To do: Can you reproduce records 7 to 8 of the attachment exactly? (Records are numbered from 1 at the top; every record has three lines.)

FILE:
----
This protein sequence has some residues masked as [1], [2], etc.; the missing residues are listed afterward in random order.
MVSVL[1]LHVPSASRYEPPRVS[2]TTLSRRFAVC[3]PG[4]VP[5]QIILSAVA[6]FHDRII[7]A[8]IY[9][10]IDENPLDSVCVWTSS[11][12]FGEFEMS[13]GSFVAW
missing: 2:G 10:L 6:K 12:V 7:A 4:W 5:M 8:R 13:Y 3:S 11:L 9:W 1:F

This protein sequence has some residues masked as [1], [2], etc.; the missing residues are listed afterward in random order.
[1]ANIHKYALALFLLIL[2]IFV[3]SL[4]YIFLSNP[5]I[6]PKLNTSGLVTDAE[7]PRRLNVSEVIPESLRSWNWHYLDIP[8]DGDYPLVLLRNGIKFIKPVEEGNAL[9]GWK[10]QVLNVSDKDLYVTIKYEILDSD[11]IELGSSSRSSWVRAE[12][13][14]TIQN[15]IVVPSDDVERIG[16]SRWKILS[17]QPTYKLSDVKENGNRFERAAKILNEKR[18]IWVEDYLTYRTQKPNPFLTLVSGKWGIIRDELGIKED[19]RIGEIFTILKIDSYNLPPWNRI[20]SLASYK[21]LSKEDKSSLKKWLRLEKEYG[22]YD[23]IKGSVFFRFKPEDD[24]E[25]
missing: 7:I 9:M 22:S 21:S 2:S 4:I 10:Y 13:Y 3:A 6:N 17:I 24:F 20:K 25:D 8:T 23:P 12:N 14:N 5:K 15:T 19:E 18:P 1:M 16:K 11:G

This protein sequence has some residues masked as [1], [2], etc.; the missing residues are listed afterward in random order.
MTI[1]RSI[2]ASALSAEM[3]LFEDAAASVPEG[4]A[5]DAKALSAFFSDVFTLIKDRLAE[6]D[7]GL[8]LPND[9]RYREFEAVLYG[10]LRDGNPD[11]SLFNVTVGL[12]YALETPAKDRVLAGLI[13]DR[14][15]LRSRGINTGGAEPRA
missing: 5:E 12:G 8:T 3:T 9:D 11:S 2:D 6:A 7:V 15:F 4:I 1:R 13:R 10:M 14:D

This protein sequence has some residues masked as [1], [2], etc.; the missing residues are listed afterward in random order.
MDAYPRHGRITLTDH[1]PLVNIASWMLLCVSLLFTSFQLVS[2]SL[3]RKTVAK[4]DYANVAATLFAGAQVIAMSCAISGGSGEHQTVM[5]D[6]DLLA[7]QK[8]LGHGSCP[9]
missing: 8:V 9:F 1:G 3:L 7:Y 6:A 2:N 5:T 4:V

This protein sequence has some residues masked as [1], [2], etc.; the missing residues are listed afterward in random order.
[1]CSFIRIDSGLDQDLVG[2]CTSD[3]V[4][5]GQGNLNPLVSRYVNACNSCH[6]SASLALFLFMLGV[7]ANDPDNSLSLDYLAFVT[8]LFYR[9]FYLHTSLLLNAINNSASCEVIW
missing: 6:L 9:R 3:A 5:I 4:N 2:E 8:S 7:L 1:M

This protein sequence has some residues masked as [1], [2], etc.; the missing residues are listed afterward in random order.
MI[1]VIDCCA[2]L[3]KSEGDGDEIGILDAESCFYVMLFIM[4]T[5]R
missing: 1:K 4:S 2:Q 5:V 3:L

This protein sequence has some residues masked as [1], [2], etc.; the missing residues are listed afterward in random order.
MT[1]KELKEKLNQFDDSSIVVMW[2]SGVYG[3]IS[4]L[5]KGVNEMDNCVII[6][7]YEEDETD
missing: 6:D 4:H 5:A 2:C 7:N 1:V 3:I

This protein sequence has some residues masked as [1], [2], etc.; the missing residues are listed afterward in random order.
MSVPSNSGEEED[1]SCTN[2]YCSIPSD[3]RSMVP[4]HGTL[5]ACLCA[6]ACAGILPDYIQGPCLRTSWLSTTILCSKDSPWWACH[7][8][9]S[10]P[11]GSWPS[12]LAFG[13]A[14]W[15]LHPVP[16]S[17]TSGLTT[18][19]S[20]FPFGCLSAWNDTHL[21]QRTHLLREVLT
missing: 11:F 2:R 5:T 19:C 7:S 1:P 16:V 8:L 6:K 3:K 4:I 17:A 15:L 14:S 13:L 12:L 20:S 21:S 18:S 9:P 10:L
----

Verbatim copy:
This protein sequence has some residues masked as [1], [2], etc.; the missing residues are listed afterward in random order.
MT[1]KELKEKLNQFDDSSIVVMW[2]SGVYG[3]IS[4]L[5]KGVNEMDNCVII[6][7]YEEDETD
missing: 6:D 4:H 5:A 2:C 7:N 1:V 3:I

This protein sequence has some residues masked as [1], [2], etc.; the missing residues are listed afterward in random order.
MSVPSNSGEEED[1]SCTN[2]YCSIPSD[3]RSMVP[4]HGTL[5]ACLCA[6]ACAGILPDYIQGPCLRTSWLSTTILCSKDSPWWACH[7][8][9]S[10]P[11]GSWPS[12]LAFG[13]A[14]W[15]LHPVP[16]S[17]TSGLTT[18][19]S[20]FPFGCLSAWNDTHL[21]QRTHLLREVLT
missing: 11:F 2:R 5:T 19:C 7:S 1:P 16:V 8:L 6:K 3:K 4:I 17:A 15:L 14:S 13:L 12:L 20:S 21:S 18:S 9:P 10:L